For me, as a mom of two young children, our cohousing get-togethers act as a social glue that keeps our community together and helps it grow. As a community we are focusing a lot of our time on building the physical community, attending meetings, workshops and making critical decisions during this process, yet we realize we are building much more than buildings: we’re building relationships. Connecting with each other and slowly interweaving our lives as a group is a process that takes time, but it is essential to the long-term health of the whole community. This “glue” is a foundation for us–without it we would not be where we are as a group today.
My family has benefited immensely from having a stable group of people we get to spend time with on a regular basis. As introverts it takes both my partner and I time to open up. It helps to know that this group of people are here to stay and our emotional investment in people will be a lasting one. We value deep and meaningful relationships, which for us is possible through being a consistent presence in each others’ lives.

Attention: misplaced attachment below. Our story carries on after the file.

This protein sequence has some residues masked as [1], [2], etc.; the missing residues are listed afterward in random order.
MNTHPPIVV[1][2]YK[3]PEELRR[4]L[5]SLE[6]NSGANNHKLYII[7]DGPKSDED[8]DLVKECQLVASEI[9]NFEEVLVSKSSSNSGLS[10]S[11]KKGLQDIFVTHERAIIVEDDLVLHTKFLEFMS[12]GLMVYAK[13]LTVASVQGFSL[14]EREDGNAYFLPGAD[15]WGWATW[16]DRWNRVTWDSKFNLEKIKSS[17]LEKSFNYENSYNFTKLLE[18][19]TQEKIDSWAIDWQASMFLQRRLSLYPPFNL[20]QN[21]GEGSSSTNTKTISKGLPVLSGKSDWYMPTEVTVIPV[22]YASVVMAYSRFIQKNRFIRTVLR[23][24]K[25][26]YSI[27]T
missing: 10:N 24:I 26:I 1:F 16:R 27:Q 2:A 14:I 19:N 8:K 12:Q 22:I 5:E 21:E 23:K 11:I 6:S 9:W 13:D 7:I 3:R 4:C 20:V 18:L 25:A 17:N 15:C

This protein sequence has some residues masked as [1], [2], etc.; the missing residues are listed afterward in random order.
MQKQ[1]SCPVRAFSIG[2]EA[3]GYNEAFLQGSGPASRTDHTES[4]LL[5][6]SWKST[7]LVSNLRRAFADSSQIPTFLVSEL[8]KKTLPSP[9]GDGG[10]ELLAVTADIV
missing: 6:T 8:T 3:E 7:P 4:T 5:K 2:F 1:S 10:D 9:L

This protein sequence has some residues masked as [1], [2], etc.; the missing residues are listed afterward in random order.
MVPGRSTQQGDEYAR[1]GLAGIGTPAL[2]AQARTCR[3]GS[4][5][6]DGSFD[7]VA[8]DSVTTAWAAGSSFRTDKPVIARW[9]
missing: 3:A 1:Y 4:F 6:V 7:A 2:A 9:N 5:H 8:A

Our two young kids have had endless opportunities to interact with other cohousing children and adults in a variety of settings. We’ve participated in countless fun outings including celebrating birthdays, camping together, baking bread, picking apples, making apple cider, playing games, and having dinners together. I see all of these experiences as invaluable, because our kids have the opportunity to interact with a diverse population of people, which helps teach them things about the world that their father and I would not be able to do alone.
The community has had our back in other ways besides having fun together. During a difficult time when we were all sick, friends showed up at our doorstep with meals, offered babysitting, and even folded our laundry to help us out. This group has become our family away from family, and I can’t imagine our lives without this group of people.